And, it’s as strong as a bear. The Little Giant is made of heavy-wall 6005-T5 aluminum to be four to five times more durable than ordinary ladders. The Little Giant Type 1A has a rated workload capacity of 300 pounds, but according to Huffaker it has been tested to withstand four times that amount without structural failure. “Little Giant goes the extra mile to provide welded rungs for additional strength,” says Huffaker. “Plus, this is the only telescoping ladder that is manufactured in the USA.”
The Little Giant can be separated into two A-frame scaffolding supports.
Extreme How-To had the opportunity to test the company’s Type 1A Model 22 ladder (5-foot), and we have to admit—it really is all it’s cracked up to be. The ladder can be folded down to 5 feet, 7 inches, and extend up to 19 feet. This is achieved in part by a hinge in the middle of the ladder, which has positive stops when the ladder is straight (in extensions mode), when the ladder is folded in half (for easy storage), and when the ladder is angled like an A-frame. The hinges lock with two heavy 1/2-inch steel pins for plenty of durability. However, aside from that center hinge, the ladder also telescopes by allowing its two-part frame to slide for different ladder heights. Simply stretch the frame longer or push it shorter, and lock it in place with the steel lock tabs. These sliding frames move independently of each other on either side of the center hinge. This means you can extend one side of the A-frame at a different height than the other for working on stairs or uneven ground. And, the frame even separates to be used as two A-frame supports for scaffolding.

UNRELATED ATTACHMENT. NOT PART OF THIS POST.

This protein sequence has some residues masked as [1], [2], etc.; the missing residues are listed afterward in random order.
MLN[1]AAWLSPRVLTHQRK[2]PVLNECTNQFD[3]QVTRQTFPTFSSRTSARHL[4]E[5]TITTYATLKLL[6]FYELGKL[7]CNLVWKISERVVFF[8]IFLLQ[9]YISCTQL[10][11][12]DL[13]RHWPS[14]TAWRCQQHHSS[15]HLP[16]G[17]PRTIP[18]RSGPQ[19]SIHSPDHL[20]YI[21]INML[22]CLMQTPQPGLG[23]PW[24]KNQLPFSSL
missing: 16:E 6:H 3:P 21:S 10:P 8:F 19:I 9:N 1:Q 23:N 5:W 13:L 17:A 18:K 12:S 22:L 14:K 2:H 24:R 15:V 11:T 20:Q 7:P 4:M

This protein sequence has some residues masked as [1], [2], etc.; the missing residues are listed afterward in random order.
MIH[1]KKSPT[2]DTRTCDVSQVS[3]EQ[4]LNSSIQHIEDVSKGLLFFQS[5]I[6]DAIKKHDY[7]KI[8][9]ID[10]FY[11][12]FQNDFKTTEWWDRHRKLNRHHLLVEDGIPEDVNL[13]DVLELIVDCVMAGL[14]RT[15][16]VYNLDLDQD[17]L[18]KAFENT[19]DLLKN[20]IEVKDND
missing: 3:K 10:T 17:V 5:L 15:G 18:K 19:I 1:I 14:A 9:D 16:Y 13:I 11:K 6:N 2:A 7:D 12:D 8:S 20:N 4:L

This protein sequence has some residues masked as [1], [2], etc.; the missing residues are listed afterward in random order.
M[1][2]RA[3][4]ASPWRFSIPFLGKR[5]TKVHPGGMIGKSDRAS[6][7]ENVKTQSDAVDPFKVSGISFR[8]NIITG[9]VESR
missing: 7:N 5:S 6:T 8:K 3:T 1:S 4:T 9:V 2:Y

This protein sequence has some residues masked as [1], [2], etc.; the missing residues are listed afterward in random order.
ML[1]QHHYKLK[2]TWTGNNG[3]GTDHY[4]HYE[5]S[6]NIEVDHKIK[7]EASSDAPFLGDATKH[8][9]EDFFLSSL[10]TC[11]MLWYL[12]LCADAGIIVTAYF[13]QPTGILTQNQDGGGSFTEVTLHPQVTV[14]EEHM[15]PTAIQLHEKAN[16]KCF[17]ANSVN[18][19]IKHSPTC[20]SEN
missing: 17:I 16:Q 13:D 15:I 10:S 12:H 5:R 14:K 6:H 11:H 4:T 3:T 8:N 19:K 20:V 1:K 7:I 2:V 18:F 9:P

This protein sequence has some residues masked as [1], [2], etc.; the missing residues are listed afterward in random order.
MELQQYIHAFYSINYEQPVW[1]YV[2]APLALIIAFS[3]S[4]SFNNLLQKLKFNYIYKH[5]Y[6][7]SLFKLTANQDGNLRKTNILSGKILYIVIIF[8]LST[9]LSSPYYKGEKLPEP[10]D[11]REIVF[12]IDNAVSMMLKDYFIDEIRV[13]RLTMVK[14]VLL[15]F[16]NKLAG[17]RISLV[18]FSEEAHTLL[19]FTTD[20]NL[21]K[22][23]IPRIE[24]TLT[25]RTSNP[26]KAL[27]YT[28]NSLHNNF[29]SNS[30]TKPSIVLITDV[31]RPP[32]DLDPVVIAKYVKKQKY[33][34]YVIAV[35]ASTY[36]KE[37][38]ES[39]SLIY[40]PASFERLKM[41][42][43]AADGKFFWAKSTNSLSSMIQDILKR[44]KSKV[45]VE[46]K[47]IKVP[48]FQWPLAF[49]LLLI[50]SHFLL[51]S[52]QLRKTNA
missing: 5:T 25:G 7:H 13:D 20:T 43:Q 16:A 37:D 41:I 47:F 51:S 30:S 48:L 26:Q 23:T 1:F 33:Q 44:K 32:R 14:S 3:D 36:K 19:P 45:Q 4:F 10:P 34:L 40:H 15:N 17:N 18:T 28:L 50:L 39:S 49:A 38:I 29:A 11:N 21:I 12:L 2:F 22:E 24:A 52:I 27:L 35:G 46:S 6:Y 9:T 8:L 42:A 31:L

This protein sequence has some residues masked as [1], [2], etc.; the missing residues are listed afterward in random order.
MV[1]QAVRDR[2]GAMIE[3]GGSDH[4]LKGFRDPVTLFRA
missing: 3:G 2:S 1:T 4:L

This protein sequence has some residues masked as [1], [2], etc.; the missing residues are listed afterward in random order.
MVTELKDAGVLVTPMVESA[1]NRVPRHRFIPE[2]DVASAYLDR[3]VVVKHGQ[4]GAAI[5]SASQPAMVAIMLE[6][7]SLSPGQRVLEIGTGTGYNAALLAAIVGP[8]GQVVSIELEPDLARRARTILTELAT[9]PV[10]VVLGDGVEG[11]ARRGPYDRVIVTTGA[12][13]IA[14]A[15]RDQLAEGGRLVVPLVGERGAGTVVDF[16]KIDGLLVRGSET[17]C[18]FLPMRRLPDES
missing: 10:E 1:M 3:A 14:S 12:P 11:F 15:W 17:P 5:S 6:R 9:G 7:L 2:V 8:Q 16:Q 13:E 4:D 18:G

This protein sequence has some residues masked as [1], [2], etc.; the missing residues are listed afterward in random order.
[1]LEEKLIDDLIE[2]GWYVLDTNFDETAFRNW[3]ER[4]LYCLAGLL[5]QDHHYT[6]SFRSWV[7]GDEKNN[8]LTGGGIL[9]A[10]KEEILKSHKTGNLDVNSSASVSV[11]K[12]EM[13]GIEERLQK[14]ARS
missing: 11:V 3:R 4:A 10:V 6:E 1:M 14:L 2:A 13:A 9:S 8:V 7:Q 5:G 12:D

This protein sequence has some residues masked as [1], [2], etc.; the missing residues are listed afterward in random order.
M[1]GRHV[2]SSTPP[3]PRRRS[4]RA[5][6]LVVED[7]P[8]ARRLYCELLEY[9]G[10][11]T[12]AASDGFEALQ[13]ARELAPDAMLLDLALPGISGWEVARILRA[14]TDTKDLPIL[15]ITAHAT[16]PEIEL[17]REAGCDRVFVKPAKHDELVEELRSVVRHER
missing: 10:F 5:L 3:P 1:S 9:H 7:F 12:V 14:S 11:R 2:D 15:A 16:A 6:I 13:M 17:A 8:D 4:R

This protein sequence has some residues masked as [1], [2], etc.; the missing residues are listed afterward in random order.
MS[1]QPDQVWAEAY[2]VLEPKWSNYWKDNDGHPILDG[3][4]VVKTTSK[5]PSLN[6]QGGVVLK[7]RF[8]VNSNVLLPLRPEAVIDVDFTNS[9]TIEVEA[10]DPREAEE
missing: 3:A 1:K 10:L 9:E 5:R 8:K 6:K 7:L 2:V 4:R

I can see a ton of uses for the Little Giant, which would make a great one-size-fits-all ladder for the professional or serious DIY’er. At only 42 pounds, it’s easy to transport and beats the heck out of storing multiple ladders for different jobs.